The Workshop Conference group on Specialism in Medicine concerned with the residency program started with a kind of explosive force. The intense interest in the subject stemmed from the fact that the number of residency positions available rose from 7,666 in 1945 to 27,835 in 19561 and that four new American specialty boards were created in the same period of time.
To summarize the "talk" which occurred would consume much space, and to identify the emotions which darted about would require uncommon qualities in a scribe. In the first place, the panel was composed of experts; all members, as in local Parent-Teacher Associations, had been through the mill and knew all about it. The true experts (the young residents) spoke with a voice of good sense but, unfortunately, had not experienced the "good old days" and were thus automatically disqualified. It was agreed, however, that residents are under-paid, and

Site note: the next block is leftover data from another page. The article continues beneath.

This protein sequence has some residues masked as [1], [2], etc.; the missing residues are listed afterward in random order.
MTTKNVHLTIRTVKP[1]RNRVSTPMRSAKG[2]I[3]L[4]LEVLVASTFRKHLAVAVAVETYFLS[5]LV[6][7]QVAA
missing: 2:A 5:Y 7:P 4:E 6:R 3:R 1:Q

Adams W, Wolf GA. WORKSHOP CONFERENCE ON SPECIALISM IN MEDICINE: 1. RESIDENCY PROGRAM. JAMA. 1959;170(3):313–314. doi:10.1001/jama.1959.03010030057015
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